With so many different types of onions, a full, comprehensive guide would be more than a little tedious, so we've put together a short, simple list of all the must-know points — from taste variation to shelf life to quick cooking tips. Not sure which onions to use in which dish? Learn these basics to boost your knowledge:
Onions come in a large variety of types, tastes, and colors, the most common being yellow, red, white, and green. They can also be bred to create hybrids with different levels of maturity. Depending on the size and intended purpose, these are generally referred to as either pearl, boiler, or pickler onions. On top of all these different types are several forms, too, including fresh, frozen, canned, caramelized, chopped, or dehydrated, as in onion powder.
The most common is the yellow onion, which has brown skin, white flesh, and a strong, pungent taste that gives French onion soup its unique flavor. Red onions, on the other hand, tend to be best either fresh or grilled to maintain their sweet and spicy taste. The traditional onion of Mexican cuisine, the white onion, is generally mild but becomes sweet when sautéed. Green onions are a small, less mature version that's harvested while the shoots are still green, and since their taste is rather light, they tend to be used as a topping.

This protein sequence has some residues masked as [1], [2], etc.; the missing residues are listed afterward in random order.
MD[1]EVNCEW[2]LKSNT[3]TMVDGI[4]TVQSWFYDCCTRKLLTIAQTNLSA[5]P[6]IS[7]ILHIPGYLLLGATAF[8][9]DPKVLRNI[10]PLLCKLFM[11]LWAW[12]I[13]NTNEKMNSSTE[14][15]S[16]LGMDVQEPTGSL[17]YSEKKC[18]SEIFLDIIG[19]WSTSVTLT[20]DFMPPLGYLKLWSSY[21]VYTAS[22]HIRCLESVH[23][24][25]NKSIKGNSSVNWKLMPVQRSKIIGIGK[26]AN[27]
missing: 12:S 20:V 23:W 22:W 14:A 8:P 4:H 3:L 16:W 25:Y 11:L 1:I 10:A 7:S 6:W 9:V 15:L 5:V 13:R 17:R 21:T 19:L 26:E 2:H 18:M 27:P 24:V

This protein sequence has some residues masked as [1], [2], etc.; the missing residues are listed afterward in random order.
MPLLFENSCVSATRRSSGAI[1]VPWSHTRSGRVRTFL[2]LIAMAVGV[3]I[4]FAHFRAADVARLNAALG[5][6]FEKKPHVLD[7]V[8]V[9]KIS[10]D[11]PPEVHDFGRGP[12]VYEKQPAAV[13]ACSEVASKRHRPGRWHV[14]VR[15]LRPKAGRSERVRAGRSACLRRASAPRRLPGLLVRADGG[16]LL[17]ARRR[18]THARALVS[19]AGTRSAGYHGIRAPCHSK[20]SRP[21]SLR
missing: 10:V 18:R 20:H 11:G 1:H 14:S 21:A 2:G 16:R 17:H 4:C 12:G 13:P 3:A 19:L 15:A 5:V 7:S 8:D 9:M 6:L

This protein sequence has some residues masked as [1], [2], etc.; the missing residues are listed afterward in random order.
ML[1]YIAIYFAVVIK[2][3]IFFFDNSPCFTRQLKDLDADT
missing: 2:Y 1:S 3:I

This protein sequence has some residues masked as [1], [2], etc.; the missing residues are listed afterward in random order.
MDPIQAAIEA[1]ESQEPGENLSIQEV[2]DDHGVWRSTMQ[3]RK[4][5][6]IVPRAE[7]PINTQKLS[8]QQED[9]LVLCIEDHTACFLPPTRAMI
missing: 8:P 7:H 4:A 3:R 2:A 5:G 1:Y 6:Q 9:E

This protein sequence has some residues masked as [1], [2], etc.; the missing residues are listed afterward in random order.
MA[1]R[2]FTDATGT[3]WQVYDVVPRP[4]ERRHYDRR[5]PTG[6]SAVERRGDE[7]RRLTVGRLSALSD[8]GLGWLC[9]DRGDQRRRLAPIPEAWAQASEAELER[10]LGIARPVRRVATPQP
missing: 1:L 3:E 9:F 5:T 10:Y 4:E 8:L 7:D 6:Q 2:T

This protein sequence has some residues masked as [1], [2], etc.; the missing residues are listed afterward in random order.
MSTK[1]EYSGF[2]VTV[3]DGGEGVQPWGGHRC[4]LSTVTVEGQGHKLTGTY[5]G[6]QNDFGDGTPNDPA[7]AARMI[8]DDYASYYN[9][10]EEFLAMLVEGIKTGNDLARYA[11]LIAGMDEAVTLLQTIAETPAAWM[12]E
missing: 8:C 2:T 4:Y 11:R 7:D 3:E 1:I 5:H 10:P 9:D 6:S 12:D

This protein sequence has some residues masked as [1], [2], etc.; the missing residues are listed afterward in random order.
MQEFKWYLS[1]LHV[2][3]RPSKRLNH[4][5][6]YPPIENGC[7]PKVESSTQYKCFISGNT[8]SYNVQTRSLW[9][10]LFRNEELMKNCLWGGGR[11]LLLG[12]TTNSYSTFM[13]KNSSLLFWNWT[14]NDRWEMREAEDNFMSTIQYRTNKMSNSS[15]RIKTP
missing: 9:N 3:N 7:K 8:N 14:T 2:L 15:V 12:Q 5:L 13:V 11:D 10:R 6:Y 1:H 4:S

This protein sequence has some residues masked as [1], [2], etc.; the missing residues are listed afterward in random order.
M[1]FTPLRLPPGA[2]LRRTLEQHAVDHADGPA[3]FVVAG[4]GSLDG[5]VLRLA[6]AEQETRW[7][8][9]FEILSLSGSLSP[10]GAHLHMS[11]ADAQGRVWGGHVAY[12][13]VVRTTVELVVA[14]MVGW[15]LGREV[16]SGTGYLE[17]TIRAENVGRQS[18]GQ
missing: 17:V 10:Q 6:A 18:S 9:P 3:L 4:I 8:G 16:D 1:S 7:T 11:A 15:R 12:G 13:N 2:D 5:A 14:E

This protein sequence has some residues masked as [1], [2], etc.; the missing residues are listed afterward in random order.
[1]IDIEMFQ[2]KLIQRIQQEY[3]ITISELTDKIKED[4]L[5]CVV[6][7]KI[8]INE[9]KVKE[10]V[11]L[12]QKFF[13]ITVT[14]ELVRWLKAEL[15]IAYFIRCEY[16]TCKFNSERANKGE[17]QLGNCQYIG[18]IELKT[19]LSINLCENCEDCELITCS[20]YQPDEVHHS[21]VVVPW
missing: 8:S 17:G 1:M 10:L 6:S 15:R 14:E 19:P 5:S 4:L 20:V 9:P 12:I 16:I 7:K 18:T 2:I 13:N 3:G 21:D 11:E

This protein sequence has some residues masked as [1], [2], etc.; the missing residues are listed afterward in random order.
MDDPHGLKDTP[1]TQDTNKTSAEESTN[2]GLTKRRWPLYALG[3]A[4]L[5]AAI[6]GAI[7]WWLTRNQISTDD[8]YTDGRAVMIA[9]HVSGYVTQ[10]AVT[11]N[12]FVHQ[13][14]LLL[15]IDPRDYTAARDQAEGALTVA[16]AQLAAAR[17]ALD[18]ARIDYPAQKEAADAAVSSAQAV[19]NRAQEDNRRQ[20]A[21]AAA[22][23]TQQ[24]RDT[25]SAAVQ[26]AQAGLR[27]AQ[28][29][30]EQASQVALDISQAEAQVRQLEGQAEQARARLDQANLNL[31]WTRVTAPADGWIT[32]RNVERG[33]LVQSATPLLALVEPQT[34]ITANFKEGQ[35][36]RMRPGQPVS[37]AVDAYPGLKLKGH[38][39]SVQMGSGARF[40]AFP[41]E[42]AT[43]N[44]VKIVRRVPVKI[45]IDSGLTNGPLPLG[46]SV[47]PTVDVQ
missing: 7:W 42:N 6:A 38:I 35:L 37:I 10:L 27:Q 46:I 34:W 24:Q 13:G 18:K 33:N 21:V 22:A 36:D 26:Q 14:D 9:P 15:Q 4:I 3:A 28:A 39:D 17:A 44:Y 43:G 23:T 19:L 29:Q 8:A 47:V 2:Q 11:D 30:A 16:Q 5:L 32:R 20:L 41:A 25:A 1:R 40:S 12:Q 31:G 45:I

As a general rule, all fresh onions should be stored away from other produce so that they don't soak up the odors. Green onions need to be refrigerated, while the other types can usually be kept at room temperature in a cool, dark space for two to three weeks. Since sweet onions contain more sugar and water, it's smart to leave them in the refrigerator, too.
If you tend to get teary while cutting onions, check out this video and learn how to chop an onion correctly. Looking for a tasty onion-based dish? Try this caramelized vidalia onion dip recipe, or make some butter-braised onions to toss on your favorite dishes.